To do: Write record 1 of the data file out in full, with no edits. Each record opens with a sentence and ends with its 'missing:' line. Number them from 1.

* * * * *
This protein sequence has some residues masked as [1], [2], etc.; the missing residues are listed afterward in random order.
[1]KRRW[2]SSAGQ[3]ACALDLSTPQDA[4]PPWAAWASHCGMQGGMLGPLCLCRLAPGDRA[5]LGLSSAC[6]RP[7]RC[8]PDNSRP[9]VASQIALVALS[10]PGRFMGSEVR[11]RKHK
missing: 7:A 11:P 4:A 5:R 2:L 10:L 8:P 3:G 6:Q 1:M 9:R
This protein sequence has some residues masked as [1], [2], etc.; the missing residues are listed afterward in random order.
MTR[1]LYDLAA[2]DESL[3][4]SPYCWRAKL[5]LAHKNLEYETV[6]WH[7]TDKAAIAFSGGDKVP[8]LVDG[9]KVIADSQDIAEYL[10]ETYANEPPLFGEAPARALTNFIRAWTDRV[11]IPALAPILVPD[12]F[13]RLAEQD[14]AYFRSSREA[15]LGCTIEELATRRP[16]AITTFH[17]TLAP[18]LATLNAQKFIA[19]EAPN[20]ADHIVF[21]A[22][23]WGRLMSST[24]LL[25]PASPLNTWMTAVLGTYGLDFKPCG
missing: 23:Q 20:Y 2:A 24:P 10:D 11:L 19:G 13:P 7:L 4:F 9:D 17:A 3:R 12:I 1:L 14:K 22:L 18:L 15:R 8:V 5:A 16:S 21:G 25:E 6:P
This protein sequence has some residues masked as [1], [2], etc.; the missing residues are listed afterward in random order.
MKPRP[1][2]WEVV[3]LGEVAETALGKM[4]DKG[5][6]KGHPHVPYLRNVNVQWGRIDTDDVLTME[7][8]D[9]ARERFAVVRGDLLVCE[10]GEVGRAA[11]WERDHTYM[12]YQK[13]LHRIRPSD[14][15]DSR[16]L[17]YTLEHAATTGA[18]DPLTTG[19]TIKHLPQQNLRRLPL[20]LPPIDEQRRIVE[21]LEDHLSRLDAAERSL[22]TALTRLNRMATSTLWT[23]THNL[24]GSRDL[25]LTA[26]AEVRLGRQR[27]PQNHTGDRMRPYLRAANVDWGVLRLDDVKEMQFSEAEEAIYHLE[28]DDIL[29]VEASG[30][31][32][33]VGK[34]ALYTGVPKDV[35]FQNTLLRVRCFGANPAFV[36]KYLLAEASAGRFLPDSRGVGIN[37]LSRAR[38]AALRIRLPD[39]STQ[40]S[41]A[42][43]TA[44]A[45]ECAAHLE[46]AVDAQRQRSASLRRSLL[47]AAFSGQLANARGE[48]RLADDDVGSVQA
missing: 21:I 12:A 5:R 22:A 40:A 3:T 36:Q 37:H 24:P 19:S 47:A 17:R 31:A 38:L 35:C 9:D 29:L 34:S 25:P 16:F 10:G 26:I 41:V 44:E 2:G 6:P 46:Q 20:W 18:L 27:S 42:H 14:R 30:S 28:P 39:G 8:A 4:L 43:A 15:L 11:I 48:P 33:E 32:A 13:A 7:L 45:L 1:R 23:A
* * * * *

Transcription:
This protein sequence has some residues masked as [1], [2], etc.; the missing residues are listed afterward in random order.
[1]KRRW[2]SSAGQ[3]ACALDLSTPQDA[4]PPWAAWASHCGMQGGMLGPLCLCRLAPGDRA[5]LGLSSAC[6]RP[7]RC[8]PDNSRP[9]VASQIALVALS[10]PGRFMGSEVR[11]RKHK
missing: 7:A 11:P 4:A 5:R 2:L 10:L 8:P 3:G 6:Q 1:M 9:R